OCC's margin methodology, the System for Theoretical Analysis and Numerical Simulations (“STANS”), is OCC's proprietary risk management system that calculates Clearing Member margin requirements.[5] STANS utilizes large-scale Monte Carlo simulations to forecast price and volatility movements in determining a Clearing Member's margin requirement.[6] The STANS margin requirement is calculated at the portfolio level of Clearing Member legal entity marginable net positions tier account (tiers can be customer, firm, or market marker) and consists of an estimate of a 99% 2-day expected shortfall (“99% Expected Shortfall”) and an add-on for model risk (the concentration/dependence stress test charge). The STANS methodology is used to measure the exposure of portfolios of options and futures cleared by OCC and cash instruments in margin collateral.

STANS margin requirements are comprised of the sum of several components, each reflecting a different aspect of risk. The base component of the STANS margin requirement for each account is obtained using a risk measure known as 99% Expected Shortfall. Under the 99% Expected Shortfall calculation, an account has a base margin excess (deficit) if its positions in cleared products, plus all existing collateral—whether of types included in the Monte Carlo simulation or of types subjected to traditional “haircuts”—would have a positive (negative) net worth after incurring a loss equal to the average of all losses beyond the 99% value at risk (or “VaR”) point. This base component is then adjusted by the addition of a stress test component, which is obtained from consideration of the increases in 99% Expected Shortfall that would arise from market movements that are especially large and/or in which various kinds of risk factors exhibit perfect or zero correlations in place of their correlations estimated from historical data, or from extreme adverse idiosyncratic movements in individual risk factors to which the account is particularly exposed.[7] STANS margin requirements are intended to cover potential losses due to price movements over a two-day risk horizon; however, the base and stress margin components do not cover the potential liquidation costs OCC may incur in closing out a defaulted Clearing Member's portfolio.[8] Closing out positions in a defaulted Clearing Member's portfolio could entail selling longs at bid price and covering shorts at ask price. This means that additional liquidation costs may need to take into account the bid-ask price spreads.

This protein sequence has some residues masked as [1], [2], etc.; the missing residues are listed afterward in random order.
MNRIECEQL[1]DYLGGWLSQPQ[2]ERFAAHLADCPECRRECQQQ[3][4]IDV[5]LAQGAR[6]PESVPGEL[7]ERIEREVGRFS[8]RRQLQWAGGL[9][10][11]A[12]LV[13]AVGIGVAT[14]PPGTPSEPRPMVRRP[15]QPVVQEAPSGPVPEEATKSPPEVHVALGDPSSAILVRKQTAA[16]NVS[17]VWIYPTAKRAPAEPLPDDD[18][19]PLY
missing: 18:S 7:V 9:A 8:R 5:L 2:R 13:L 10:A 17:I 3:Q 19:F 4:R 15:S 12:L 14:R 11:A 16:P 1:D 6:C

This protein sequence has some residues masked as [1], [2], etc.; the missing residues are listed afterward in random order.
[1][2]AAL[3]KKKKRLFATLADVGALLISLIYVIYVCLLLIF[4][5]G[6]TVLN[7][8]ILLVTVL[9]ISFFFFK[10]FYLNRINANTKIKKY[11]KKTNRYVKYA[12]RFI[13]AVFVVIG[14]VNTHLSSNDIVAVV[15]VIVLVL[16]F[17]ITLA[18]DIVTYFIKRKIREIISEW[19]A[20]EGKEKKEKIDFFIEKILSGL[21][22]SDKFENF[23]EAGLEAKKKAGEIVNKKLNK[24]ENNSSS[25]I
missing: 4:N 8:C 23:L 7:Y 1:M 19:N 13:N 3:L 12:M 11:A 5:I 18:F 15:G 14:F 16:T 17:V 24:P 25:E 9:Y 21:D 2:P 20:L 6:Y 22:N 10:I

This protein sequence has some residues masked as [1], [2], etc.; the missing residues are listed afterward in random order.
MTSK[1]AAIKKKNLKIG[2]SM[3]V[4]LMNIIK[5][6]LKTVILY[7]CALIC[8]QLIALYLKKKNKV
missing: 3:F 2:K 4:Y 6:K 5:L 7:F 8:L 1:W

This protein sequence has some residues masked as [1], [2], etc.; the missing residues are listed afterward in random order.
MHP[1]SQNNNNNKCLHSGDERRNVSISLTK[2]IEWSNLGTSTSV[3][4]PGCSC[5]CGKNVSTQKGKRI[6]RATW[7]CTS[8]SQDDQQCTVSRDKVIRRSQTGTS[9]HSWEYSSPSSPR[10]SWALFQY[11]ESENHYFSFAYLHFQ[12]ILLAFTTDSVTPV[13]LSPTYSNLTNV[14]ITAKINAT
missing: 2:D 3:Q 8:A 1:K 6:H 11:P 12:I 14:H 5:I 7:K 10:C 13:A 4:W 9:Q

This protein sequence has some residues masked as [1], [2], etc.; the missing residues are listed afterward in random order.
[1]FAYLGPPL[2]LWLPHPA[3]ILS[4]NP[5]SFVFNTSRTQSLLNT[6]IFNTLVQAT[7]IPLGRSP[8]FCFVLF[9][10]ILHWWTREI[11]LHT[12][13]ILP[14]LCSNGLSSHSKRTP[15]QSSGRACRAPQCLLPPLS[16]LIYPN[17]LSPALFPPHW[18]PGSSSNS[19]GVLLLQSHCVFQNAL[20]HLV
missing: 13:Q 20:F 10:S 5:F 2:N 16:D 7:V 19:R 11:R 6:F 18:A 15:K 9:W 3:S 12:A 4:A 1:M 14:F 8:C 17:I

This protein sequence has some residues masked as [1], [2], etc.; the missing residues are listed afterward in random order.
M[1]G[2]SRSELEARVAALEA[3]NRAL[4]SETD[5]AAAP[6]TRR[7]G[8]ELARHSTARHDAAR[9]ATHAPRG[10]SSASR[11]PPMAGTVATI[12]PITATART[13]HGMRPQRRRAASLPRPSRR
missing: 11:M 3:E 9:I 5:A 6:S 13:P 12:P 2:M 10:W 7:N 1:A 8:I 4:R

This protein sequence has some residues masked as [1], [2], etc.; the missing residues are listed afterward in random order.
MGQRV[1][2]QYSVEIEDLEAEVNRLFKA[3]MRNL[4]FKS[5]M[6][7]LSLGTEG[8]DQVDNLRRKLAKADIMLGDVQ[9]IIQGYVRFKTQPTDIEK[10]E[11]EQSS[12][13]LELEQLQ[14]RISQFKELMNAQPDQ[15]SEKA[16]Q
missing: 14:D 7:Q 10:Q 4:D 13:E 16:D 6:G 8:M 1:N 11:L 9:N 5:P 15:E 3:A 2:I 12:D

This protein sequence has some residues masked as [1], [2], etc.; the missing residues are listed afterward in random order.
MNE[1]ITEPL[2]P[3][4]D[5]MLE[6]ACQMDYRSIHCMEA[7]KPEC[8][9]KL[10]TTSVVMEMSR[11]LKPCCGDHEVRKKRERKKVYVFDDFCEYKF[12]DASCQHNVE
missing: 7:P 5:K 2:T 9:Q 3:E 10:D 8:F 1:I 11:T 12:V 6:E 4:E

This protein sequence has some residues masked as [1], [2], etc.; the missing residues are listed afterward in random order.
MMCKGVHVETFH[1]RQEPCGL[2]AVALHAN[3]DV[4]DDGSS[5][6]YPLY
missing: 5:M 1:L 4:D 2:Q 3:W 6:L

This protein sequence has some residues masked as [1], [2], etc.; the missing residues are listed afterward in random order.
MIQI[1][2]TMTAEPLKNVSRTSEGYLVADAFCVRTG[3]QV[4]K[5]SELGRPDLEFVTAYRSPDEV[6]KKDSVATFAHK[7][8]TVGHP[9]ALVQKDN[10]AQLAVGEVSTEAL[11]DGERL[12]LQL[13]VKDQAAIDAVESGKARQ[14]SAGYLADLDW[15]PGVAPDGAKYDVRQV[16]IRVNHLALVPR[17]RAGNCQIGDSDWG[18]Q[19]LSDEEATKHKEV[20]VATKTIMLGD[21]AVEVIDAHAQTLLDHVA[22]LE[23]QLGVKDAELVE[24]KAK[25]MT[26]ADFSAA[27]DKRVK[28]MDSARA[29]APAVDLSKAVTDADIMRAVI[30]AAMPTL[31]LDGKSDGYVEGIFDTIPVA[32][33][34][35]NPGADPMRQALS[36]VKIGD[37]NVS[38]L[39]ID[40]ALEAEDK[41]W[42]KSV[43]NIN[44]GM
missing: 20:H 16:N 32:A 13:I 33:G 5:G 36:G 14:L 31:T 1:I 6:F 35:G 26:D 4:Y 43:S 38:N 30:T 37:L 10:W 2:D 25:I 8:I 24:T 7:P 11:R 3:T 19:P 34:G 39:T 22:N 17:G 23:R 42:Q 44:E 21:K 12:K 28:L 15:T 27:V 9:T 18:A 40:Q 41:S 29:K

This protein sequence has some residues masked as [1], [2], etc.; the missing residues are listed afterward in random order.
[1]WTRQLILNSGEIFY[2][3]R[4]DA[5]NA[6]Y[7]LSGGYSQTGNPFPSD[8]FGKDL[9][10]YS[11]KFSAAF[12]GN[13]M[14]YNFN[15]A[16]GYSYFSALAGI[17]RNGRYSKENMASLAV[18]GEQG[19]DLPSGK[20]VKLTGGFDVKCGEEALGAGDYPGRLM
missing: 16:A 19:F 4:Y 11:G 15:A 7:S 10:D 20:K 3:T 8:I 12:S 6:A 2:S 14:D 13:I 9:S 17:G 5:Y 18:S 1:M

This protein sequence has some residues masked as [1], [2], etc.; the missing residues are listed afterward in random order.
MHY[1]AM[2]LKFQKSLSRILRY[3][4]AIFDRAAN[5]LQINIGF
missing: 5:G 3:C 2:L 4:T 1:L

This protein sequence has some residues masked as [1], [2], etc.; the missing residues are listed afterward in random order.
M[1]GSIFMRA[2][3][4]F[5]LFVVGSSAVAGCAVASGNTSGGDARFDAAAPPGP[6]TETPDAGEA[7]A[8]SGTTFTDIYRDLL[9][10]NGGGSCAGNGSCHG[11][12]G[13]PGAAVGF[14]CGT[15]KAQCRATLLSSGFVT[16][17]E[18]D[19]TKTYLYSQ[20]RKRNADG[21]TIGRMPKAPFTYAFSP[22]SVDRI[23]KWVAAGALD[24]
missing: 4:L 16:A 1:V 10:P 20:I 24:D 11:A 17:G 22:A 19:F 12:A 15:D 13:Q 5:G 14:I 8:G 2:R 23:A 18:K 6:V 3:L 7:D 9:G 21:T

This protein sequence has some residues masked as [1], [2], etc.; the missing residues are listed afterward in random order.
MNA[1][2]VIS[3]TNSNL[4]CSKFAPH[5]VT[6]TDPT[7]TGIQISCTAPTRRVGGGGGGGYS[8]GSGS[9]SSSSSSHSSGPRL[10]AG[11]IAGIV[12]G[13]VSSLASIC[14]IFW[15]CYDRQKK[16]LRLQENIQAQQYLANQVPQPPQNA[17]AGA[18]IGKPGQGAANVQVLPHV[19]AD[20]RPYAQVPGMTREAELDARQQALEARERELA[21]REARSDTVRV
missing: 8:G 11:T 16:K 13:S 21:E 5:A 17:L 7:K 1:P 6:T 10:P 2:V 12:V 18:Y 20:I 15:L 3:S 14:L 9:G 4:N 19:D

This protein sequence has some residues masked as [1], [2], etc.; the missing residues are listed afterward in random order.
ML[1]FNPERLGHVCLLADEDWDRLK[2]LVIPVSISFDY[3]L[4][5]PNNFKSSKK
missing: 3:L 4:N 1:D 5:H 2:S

Proposed Changes

OCC is proposing to enhance its margin methodology by introducing a new model to estimate the liquidation cost for all options and futures, as well as the securities in margin collateral. As noted above, closing out positions of a defaulted Clearing Member in the open market could entail selling longs at bid price and covering shorts at ask price. These closing-out costs are currently not taken into account in STANS for all options (with the exception of long-dated SPX index option series, as noted above).[9] Therefore, the purpose of the proposed change is to add additional financial resources in the form of margin, based on liquidation cost grids calibrated using historical stressed periods, to guard against potential shortfalls in margin requirements that may arise due to the costs of liquidating Clearing Member portfolios in the event of a default. The liquidation cost charge would be applied as an add-on to all accounts incurring a STANS margin charge.